Normal human beings read thrillers or romances on vacation; newspaper columnists assign themselves political polemics.
Judged by their covers, the two books that I chose to spoil my August days seem as different as their authors. Arizona Sen. Jeff Flake’s “Conscience of a Conservative” is the lament of a NeverTrump politician for his party’s loss of principle and honor. Dinesh D’Souza’s “The Big Lie: Exposing the Nazi Roots of the American Left” is a jujitsu exercise that argues that only President Donald Trump’s GOP can “denazify” a U.S.A. in thrall to liberal totalitarianism.
But the two books are also sometimes weirdly similar, making them respectable and disreputable embodiments of the same crisis in the right-wing mind.
Flake borrows his title from Barry Goldwater’s famous 1960 statement of libertarian principle, a response to big government hubris and a foundational text for the conservatism that eventually elected Ronald Reagan. For Flake, as for many Republican critics of the current president, Goldwater-to-Reagan conservatism is the true faith that Trump has profaned, to which the right must return if it wishes to be public-spirited again.
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He envisions a less populist and blustering and bigoted party, which would offer “the simple, strong ideas of limited government and economic freedom.” His imagined GOP would no longer need to “ascribe the absolute worst motives” to liberals, “traffic in outlandish conspiracy theories,” or otherwise engage in the kind of demagogy that informs, well, Dinesh D’Souza’s work.
D’Souza’s latest plea-for-attention title isn’t false advertising: His book really does attempt to pin just about every crime in our nation’s history, plus certain famous German crimes as well, on the left and Democrats (categories used interchangeably and ahistorically throughout).
Because D’Souza has a debater’s gifts, his wild argument is piled atop a legitimate foundation. The historical relationship between progressive politics and various evils — racism, anti-Semitism, imperialism, eugenics, authoritarianism — that liberals prefer to pin exclusively on the right is complicated and sometimes damning, and that ideological history shapes progressivism still.
But because D’Souza has become a hack, even his best material basically just rehashes Jonah Goldberg’s “Liberal Fascism” from 10 years ago, and because D’Souza has become a professional deceiver, what he adds are extraordinary elisions, sweeping calumnies and laughable leaps.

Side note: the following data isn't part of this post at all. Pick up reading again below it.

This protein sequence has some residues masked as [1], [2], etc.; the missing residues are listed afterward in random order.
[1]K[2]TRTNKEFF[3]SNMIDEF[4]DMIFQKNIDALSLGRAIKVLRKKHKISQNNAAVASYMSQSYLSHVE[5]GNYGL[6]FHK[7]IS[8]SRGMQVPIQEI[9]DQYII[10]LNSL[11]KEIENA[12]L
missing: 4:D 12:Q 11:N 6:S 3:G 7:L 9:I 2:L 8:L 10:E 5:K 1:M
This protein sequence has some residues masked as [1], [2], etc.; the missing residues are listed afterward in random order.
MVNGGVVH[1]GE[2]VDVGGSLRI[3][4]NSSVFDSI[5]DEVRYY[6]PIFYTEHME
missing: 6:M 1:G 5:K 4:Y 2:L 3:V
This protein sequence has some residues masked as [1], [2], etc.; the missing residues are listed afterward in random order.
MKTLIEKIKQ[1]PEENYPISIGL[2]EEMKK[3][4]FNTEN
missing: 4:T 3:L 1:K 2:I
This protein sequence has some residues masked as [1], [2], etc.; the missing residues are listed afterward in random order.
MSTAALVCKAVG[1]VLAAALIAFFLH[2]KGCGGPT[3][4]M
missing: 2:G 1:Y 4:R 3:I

It would be nonsense at any juncture to argue that because famed Indian-fighter Andrew Jackson was a Democrat and the Nazis admired the expulsion of the Indians, contemporary Democrats are basically Nazis. To make the argument during a Republican presidency that has explicitly laid claim to Andrew Jackson even as Democrats disavow Old Hickory is so bizarre that the term “big lie” might be usefully applied.
So D’Souza’s book embodies the outrageous right-wing style that Flake’s book condemns. Which makes it all the more striking when D’Souza, the Trump-defending huckster, comes around to many of the same economic policy prescriptions as Flake, the Trump-abjuring would-be statesman. Whether in the name of honorable libertarianism or frenzied “I’m not saying they’re Nazis, but they’re Nazis” anti-liberalism, the senator and the demagogue both think that conservatives need to … cut social programs in order to cut taxes on the rich.
That striking agreement distills conservatism’s crisis. As Flake’s sharpest critics on the right have pointed out, a simple “cut the safety net to pay for upper-bracket tax cuts” agenda is both wildly unpopular and a nonresponse to our present socioeconomic problems.
The GOP can follow D’Souza’s lead (and Trump’s, now that his populist agenda seems all-but-dead) and wrap unpopular economic policies in wild attacks on liberalism. Winning this way is a purely negative achievement for the right, a recipe for failed governance extending years ahead.